There's a difference between causes and intents. An intent doesn't start a new chain of causes - intents are simply dominos.A natural conclusion of what I just quoted is putting the gun manufacturer on trial for murder. Or the inventor of the first firearm. Or the inventor of the first bow and arrow.
That's just plain nonsense.
We can place fault on a person for shooting the gun, but that doesn't mean that earlier causes and effects didn't influence the scenario.
Are you suggesting that the intent of the god spontaneously appeared?This is purely common sense. You said the God had to intend to create the universe. Then the "effect" is predicated first on the "intent" to make it happen. Sounds like a "first cause" to me.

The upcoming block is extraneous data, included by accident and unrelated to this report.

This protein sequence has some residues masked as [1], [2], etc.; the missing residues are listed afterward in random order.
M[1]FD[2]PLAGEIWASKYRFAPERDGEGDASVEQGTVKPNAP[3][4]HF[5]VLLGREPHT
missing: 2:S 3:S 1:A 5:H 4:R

Unless you subscribe to acausality, that is impossible.
I think I see where you're being tripped up.
Keep in mind that there are still an infinite number of causes prior to the entry of a deity. A deity can enter at any one of the "dominos", and everything after the deity's entrance will have been influenced by that one domino.
So, despite the fact that there are a finite number of causes and effects between the deity's involvement and the creation of our universe, there are an infinite amount of causes and effects before the deity's involvement. This doesn't change the fact that there were an infinite amount of trials during which a deity could have acted on intent to create our universe.
Furthermore, I think that usages of the terms "cause", and "effect" are prohibiting you from fully understanding my intended message.
Instead, look at each one as a "trial". There were an infinite amount of trials, before the creation of our universe, in which a deity could become involved with our creation.